Monthly Archives: July 2016

CEO’s Message: Ref lecting on life’s milestones

By Richard Yep July 28, 2016

Richard Yep, ACA CEO

Richard Yep, ACA CEO

This month, I am having one of those proverbial “milestone” birthdays. These events can provide a pause in life to reflect, celebrate or mourn(!) the passage of time and the realization that there really are fewer years ahead than behind. When I look back, I know I have been blessed with a wonderful family, good friends and truly nice people with whom I work (both staff and volunteers). Challenges have occurred along the way, but those experiences can make us stronger, more emotionally mature and, one hopes, a little wiser.

I have spent almost half of my life in and around the American Counseling Association, so it obviously represents more than just a job to me. My time with the organization has been an experience. In some ways, it has been a long-running experiment in which I have had the great pleasure of testing out ideas and theories to benefit those associated with ACA.

When reviewing the operation of the organization that is ACA, we typically look at certain measures such as financial reserves, membership growth and product development. But at the end of the day, we are confronted by two questions: “Is the place still standing?!” and “Are we leaving this situation in a better place than when we started?”

The first question is somewhat facetious (although there was a time at ACA when we couldn’t just laugh that question off). The second question is one we all need to ask as it relates to the various situations in which we find ourselves. At the end of the hour, the day, the week, the month, the year, the career — did we leave this situation/place/job/client/student in a better place than when we started?

Do you ever ask yourself that question? If so, what have you learned from the answer? For those situations in which things have worked and are measurably better, I feel good and even take pride in my contribution. For those times when I have to answer “no,” I push myself to learn how things could have gone better or been more fulfilling.

Today’s world provides us with information about issues, crises, calamities and disasters more quickly than at any time in history. I think this is good because it helps us make midcourse corrections so that we can be better at our jobs — whether as professional counselors, counselor educators, advocates, parents, partners or friends.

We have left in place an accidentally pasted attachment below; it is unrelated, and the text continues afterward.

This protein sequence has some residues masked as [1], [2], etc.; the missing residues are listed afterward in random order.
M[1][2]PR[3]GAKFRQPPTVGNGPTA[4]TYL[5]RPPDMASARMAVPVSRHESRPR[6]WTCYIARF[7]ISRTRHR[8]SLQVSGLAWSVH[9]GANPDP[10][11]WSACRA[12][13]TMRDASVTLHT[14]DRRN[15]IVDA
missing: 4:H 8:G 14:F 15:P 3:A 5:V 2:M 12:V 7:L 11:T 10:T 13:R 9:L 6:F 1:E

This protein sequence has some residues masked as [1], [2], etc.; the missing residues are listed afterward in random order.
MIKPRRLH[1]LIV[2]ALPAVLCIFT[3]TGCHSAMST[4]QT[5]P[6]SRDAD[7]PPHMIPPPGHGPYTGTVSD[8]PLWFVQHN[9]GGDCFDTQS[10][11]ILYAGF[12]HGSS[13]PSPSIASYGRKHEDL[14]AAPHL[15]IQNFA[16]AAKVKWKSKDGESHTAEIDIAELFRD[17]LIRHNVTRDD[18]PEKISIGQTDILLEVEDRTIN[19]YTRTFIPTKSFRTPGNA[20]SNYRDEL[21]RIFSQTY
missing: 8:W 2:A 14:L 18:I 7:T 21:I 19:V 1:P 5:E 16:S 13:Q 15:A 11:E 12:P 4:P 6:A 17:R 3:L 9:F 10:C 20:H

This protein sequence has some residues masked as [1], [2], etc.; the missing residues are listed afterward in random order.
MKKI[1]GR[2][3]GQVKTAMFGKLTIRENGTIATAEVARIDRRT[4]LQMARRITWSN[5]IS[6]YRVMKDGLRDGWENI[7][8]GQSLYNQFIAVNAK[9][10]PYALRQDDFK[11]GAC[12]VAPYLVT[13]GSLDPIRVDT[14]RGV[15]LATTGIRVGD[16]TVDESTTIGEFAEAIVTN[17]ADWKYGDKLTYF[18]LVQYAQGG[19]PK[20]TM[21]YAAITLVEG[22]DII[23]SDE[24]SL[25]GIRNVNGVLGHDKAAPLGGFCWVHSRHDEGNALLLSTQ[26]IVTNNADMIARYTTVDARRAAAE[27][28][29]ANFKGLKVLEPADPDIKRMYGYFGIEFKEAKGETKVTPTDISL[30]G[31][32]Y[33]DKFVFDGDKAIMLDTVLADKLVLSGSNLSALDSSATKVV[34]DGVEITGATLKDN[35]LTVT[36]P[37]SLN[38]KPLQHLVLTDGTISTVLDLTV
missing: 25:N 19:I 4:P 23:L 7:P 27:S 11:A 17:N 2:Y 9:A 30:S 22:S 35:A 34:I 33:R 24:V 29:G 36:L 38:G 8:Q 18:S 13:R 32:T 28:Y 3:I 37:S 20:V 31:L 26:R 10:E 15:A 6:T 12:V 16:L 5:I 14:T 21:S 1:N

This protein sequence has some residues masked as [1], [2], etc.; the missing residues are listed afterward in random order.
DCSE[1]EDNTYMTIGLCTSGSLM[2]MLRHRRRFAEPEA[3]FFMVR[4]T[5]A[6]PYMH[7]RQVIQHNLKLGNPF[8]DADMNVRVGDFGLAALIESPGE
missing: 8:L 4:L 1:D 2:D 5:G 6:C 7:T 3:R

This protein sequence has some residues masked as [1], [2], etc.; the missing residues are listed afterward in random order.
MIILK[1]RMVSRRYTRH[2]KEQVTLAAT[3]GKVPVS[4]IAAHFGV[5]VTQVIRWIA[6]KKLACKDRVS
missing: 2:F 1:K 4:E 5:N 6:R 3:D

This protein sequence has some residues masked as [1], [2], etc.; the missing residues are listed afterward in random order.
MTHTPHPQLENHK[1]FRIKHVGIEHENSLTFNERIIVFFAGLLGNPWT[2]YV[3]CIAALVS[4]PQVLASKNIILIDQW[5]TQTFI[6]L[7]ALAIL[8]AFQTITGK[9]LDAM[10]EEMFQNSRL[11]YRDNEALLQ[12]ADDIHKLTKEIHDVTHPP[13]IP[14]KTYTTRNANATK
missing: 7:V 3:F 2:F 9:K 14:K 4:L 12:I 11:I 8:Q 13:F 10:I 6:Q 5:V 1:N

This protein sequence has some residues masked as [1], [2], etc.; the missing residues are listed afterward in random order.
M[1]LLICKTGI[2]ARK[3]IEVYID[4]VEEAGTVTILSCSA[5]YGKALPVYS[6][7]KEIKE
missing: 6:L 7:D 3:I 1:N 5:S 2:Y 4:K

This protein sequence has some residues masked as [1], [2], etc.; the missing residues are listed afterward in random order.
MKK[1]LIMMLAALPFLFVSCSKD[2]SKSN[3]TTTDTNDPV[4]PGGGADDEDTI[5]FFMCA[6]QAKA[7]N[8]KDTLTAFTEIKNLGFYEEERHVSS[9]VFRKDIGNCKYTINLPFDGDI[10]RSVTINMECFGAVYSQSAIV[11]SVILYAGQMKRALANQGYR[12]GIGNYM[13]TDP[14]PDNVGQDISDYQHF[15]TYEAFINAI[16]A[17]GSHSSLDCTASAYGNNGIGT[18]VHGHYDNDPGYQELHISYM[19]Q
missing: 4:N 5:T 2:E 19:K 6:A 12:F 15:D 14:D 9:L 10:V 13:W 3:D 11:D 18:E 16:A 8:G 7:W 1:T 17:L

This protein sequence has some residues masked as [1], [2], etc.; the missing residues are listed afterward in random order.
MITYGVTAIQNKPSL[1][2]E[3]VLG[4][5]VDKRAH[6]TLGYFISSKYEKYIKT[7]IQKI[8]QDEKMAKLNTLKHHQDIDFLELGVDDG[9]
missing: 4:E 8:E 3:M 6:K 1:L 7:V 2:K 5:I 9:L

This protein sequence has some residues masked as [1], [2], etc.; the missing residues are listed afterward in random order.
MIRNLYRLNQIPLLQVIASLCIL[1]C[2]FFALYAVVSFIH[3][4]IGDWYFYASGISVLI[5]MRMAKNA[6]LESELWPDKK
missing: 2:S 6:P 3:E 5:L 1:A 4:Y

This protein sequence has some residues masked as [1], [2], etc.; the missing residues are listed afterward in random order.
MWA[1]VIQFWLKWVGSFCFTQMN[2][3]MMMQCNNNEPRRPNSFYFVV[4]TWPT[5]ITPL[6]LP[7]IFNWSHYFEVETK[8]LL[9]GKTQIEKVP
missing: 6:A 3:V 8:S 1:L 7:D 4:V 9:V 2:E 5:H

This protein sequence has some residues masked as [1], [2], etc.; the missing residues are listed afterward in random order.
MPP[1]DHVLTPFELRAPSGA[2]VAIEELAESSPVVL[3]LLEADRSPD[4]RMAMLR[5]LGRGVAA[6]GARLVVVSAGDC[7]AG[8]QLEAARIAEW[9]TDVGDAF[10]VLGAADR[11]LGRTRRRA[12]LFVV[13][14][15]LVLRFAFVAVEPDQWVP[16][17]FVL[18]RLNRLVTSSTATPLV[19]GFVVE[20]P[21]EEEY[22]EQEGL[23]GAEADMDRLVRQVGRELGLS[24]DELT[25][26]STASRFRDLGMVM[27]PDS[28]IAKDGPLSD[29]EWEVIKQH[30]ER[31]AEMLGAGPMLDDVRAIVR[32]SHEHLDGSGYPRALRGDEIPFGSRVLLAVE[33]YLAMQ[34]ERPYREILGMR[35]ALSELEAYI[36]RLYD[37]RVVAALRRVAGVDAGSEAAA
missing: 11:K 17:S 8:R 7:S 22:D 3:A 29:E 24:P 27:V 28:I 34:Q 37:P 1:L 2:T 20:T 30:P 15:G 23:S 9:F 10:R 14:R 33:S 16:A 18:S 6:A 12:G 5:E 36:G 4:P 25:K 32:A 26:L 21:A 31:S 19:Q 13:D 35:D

Here is something to validate that observation. Look at the front page of today’s newspaper, be it USA Today or your local paper. It can be the old-fashioned print version or the digital one. Now read any story on that front page and tell me how the work of professional counselors would have made that situation better. I can pretty much guarantee that you would be able to share with me how you and your colleagues could have played an important role. In fact, feel free to email me at the address below to let me know what you found.

We live in a world where stress-inducing challenges face us each and every day (sometimes, each and every hour). International issues, local human-made tragedies, divisive statements by national politicians, obstacles to those seeking the services of professional counselors and many other challenges are brought to our attention. We can contribute to the solutions for some of these issues; in others, we cannot. So, I return to my question: “Are we leaving this situation in a better place than when we started?”

I know the work of professional counselors is challenging, and I want you to know that 99.9 percent of the time, I do believe that the profession makes an incredible difference in the lives of those you serve. I hope you will take that into account when asking yourself that question (whether you are 30, 40, 50, 60, 70, 80, 90 or 100-plus). I am grateful for your work and for the difference you make in society each and every day.

As always, I look forward to your comments, questions and thoughts. Feel free to contact me at 800.347.6647 ext. 231 or via email at You can also follow me on Twitter: @RichYep.

Be well.


From the President: Three words: Positivity, hope, courage

By Catherine Roland

Catherine Roland, ACA's 65th president

Catherine Roland, ACA’s 65th president

Dear Counseling Colleagues,